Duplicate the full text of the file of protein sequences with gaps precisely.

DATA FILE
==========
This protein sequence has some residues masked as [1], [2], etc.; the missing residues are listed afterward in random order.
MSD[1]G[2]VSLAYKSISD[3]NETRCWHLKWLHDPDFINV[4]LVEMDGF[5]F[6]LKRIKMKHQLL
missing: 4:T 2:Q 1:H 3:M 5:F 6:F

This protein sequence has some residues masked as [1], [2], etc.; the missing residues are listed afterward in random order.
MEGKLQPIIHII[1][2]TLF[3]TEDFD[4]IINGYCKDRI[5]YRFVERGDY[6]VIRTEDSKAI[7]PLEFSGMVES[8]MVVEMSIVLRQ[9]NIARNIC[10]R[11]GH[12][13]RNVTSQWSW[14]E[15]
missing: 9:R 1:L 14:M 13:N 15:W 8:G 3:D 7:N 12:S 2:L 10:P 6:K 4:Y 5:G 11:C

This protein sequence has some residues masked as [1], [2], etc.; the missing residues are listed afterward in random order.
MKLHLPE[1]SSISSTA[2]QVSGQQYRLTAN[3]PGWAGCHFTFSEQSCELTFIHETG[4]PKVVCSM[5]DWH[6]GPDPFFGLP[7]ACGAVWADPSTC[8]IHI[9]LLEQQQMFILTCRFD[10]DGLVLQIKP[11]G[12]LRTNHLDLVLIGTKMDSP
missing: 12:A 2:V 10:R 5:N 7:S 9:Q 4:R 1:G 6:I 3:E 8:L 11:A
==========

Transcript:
This protein sequence has some residues masked as [1], [2], etc.; the missing residues are listed afterward in random order.
MSD[1]G[2]VSLAYKSISD[3]NETRCWHLKWLHDPDFINV[4]LVEMDGF[5]F[6]LKRIKMKHQLL
missing: 4:T 2:Q 1:H 3:M 5:F 6:F

This protein sequence has some residues masked as [1], [2], etc.; the missing residues are listed afterward in random order.
MEGKLQPIIHII[1][2]TLF[3]TEDFD[4]IINGYCKDRI[5]YRFVERGDY[6]VIRTEDSKAI[7]PLEFSGMVES[8]MVVEMSIVLRQ[9]NIARNIC[10]R[11]GH[12][13]RNVTSQWSW[14]E[15]
missing: 9:R 1:L 14:M 13:N 15:W 8:G 3:D 7:N 12:S 2:L 10:P 6:K 4:Y 5:G 11:C

This protein sequence has some residues masked as [1], [2], etc.; the missing residues are listed afterward in random order.
MKLHLPE[1]SSISSTA[2]QVSGQQYRLTAN[3]PGWAGCHFTFSEQSCELTFIHETG[4]PKVVCSM[5]DWH[6]GPDPFFGLP[7]ACGAVWADPSTC[8]IHI[9]LLEQQQMFILTCRFD[10]DGLVLQIKP[11]G[12]LRTNHLDLVLIGTKMDSP
missing: 12:A 2:V 10:R 5:N 7:S 9:Q 4:R 1:G 6:I 3:E 8:L 11:A